Although Java founder James Gosling left Oracle last year after a short, dissatisfying experience with the company following its acquisition of Sun Microsystems, he nonetheless sees Oracle as having no choice but to do a good job in its stewardship of Java.
In discussions Wednesday morning at the TheServerSide Java Symposium in Las Vegas, Gosling stressed that a large faction of Oracle's business is based on Java. For example, Oracle Fusion Middleware, including the WebLogic application server, is based on enterprise Java. "It's in their own self interest to not be aggressively stupid," said Gosling, who was a prominent Sun engineer and has been called the father of Java.
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Oracle has stumbled with Java, falling short in dealing with Java user groups, he said. On the positive side, Oracle has made peace with IBM and Apple over Java, enlisting IBM's support for the OpenJDK open source version of Java and taking over the implementation of the Java Virtual Machine on the Apple Mac, Gosling said. Apple also has signed on to OpenJDK. Additionally, Oracle has moved forward with Java platforms, Gosling acknowledged. (The Java Community Process unanimously approved the Java Platform, Enterprise Edition 7 specification this month.)
But Oracle was duplicitous in seeking formation of an independent foundation to oversee Java when Sun was in charge and not following through on this after buying Sun, Gosling said. "They basically admitted that we were doing the right thing," said Gosling. He described his brief stint at Oracle as presenting "an extremely unpleasant environment." These days, Gosling has been working with different projects and is not employed, he said.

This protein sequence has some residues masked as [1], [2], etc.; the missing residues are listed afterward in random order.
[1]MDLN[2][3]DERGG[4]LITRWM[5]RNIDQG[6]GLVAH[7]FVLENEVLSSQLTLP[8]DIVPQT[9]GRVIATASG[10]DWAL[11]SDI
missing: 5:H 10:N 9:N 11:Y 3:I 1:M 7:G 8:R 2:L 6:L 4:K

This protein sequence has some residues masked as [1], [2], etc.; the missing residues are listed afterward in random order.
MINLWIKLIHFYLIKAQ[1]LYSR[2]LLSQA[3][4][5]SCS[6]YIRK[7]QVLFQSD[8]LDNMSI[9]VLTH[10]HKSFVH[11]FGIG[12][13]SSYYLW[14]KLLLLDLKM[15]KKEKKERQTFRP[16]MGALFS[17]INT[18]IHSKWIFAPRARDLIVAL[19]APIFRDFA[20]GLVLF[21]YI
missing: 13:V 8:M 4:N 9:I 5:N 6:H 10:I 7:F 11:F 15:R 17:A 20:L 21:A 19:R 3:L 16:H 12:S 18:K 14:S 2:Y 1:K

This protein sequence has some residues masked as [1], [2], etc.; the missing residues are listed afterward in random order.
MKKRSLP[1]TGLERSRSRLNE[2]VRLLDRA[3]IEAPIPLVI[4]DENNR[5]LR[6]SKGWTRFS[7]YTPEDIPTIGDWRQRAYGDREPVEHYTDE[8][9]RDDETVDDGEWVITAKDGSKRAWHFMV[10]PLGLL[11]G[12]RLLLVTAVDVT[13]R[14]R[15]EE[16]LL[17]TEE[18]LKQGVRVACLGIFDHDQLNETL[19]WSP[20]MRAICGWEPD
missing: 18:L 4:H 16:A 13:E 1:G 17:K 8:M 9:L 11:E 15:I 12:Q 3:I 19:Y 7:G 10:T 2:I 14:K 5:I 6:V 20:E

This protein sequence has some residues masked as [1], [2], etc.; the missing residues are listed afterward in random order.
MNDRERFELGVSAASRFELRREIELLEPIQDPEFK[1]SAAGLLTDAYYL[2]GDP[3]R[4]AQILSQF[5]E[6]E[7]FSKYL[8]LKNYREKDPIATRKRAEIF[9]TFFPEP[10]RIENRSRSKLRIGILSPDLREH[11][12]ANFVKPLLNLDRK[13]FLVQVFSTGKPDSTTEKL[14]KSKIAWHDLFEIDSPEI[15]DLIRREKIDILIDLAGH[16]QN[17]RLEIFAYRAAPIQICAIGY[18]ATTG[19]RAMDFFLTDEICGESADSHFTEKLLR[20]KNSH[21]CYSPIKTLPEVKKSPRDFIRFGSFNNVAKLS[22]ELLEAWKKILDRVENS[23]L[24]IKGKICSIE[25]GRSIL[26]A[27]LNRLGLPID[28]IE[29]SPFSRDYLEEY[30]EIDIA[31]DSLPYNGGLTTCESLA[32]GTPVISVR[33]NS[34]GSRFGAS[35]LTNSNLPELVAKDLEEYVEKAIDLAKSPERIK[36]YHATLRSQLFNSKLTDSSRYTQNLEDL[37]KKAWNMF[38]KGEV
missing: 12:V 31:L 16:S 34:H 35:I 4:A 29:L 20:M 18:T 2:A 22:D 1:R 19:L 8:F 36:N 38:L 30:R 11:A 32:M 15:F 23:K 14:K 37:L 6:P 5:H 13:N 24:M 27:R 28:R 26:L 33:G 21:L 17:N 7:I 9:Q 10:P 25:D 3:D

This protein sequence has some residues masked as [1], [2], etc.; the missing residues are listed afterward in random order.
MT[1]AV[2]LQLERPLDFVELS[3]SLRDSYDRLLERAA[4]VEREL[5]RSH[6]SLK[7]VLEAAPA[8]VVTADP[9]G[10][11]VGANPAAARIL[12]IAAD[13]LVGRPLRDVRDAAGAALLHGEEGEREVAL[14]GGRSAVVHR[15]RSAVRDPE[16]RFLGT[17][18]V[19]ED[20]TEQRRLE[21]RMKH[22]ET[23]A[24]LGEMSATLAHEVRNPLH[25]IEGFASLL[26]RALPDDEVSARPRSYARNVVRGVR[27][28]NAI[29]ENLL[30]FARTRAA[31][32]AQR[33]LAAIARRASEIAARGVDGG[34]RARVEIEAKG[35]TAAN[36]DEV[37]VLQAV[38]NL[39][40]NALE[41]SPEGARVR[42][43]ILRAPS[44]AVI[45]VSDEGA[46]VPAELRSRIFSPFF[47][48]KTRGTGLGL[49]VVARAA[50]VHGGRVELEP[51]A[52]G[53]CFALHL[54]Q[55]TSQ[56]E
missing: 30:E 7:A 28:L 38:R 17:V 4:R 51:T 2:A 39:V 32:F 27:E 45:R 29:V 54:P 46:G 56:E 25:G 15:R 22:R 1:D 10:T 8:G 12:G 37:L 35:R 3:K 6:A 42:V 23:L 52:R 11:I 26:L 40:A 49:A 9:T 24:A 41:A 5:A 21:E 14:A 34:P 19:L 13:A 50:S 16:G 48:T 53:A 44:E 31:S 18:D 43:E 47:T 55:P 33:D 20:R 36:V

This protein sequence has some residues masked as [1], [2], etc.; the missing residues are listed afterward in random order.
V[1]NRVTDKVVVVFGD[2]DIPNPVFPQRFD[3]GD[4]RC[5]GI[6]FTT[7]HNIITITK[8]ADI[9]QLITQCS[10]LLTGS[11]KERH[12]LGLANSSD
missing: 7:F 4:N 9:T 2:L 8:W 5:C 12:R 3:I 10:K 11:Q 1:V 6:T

Gosling also stressed the importance of the JVM -- it makes the Java language possible and enables multiple languages able to coexist, he said. "In the non-JVM world, being able to go back and forth between languages is just about impossible, whereas in the Java world, it's remarkably straightforward," Gosling remarked. Java also has fostered the concept of garbage collection, in which programming objects no longer in use are disposed of automatically, Gosling noted.
Also this morning, Gosling emphasized the prominence of the Web, the establishment of SOA and REST, and overhyped, but still important, cloud application deployments. "The Web has become the face that everybody sees pretty much for every enterprise," he said. Even having offices for an enterprise is almost irrelevant, he commented.
SOA and REST have become bedrock technologies, Gosling said: "It's become almost pointless to talk about them because they are everywhere." But there has been a drawback in high-volume service proliferation, warned Gosling: "The big problem for me with SOA [and] REST these days is some people get [so] service-happy they'll start building thousands of services that really ought to be coalesced into a smaller number of services."
Cloud, Gosling said, is a buzzword. "The word 'cloud' has become really annoying," because of different spins on how it will do everything, he said. But clouds do offer benefits in management and dynamic capabilities, he noted.
SaaS, meanwhile, is making obsolete the need for integrated application suites such as what Oracle offers, he said. "The necessity for these huge, integrated suites is kind of going away," Gosling said.
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